If at first you don’t succeed, try, try again.
Or in this case, try again and again and again.
As it stands, businesses in Calloway County are prohibited from selling packaged liquor in any shape or form. Establishments able to properly seat 100 persons are allowed to sell it by the drink as long as food sales meet 70 percent of gross revenue and liquor sales do not exceed 30 percent of gross revenue.
However, a new local movement emphasizing a vote to bring packaged liquor sales to the city, titled “Grow Murray,” has sprouted up and created buzz around the county.
After creating a Facebook page on Jan. 24, purchasing three half-page advertising spaces in the Murray Ledger & Times and mailing out letters to random city residents, the privately funded organization seemingly has one mission: to get the word out, encouraging people to bring packaged liquor sales to Murray.
Past campaigns have come and gone with no success, most recently the 2009 “Keep It Local” campaign spearheaded by Boone Chambers, owner and manager of the Big Apple Cafe.
Chambers successfully collected the number of signatures required for a petition to be submitted, but his attempts were thwarted when the County Clerk’s office rejected the petition, as many of the signatures were not registered voters.
In response to Chambers’ efforts, locals against packaged liquor sales formed “Keep It Out”, and by the end of 2009, both sides resigned to a stalemate.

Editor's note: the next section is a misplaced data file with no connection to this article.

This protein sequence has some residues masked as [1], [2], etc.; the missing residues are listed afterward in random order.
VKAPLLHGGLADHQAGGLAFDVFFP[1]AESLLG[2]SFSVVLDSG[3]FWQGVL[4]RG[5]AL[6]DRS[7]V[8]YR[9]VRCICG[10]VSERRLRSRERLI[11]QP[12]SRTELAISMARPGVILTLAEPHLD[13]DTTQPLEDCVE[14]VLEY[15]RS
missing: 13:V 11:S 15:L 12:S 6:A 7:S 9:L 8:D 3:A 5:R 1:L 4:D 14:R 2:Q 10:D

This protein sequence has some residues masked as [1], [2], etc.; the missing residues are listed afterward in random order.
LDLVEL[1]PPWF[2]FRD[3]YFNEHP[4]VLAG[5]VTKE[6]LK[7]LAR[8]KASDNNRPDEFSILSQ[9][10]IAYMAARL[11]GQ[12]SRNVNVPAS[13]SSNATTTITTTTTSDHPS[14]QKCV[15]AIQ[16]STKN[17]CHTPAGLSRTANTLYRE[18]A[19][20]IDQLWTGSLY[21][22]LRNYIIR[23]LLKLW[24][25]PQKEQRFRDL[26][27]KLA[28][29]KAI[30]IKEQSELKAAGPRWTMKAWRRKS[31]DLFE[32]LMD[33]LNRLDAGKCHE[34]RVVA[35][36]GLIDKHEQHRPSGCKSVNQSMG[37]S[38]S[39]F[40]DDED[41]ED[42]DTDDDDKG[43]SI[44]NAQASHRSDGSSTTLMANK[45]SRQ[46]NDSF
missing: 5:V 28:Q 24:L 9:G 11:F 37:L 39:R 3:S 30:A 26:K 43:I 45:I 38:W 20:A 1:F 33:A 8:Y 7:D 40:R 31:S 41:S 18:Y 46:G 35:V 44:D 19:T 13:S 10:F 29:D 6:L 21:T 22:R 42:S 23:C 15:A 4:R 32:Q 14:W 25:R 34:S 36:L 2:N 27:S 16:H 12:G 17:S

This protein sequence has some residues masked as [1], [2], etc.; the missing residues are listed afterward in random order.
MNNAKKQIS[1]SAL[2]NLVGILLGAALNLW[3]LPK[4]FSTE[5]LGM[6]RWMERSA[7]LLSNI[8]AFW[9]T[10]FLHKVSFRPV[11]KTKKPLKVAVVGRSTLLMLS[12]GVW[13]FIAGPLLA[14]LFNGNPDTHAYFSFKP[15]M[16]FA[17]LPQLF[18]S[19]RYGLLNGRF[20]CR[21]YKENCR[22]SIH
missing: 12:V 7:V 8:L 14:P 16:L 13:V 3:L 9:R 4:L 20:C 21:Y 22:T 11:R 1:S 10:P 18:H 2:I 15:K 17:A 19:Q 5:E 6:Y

Chambers denied being part of this new movement citing undue hardship and a loss in business as a result of previous involvement with the issue.
“I was a lightning rod last year,” he said. “I am not involved with this at all.”
However, he alluded to new tactics used in order for the vote to come to fruition: Anonymity.
“The main reason for the anonymity is to take away from the ‘who’ and focus on the vote,” Chambers said. “Part of this movement is on the ‘what’ and ‘how’, and not the ‘who.’”
Indeed, no contact information has been provided so far in the campaign. No phone numbers, or places of businesses are mentioned or endorsed on the webpage, and additional contact information includes a single email address – firstname.lastname@example.org.
Citizens can also get in touch with the organization via P.O. Box 906, but organizers leave no other way to communicate.
Their website, growmurray.com, states only 4,000 people received petitions due to budget reasons, but provides list and single-person petitions in a printable format.
Ray Coursey, county clerk, said he is not familiar with who is behind the campaign, but knew a petition had been formed and was circulating in the city.
With only 2,500 people voting in the last general election, Coursey said approximately 650 signatures would be required to complete the petition, 25 percent of the vote count.
From there, the petition lands on the county clerk’s desk, where all signees are verified as registered voters. Should the petition pass, Coursey said County Judge-Executive Larry Elkins would order an election no fewer than 60 days and no more than 90 days after the submission period, leaving a one month window of eligibility. “Something like this would require a special, separate election,” Coursey said. “This can’t be on the primary or general ballot.”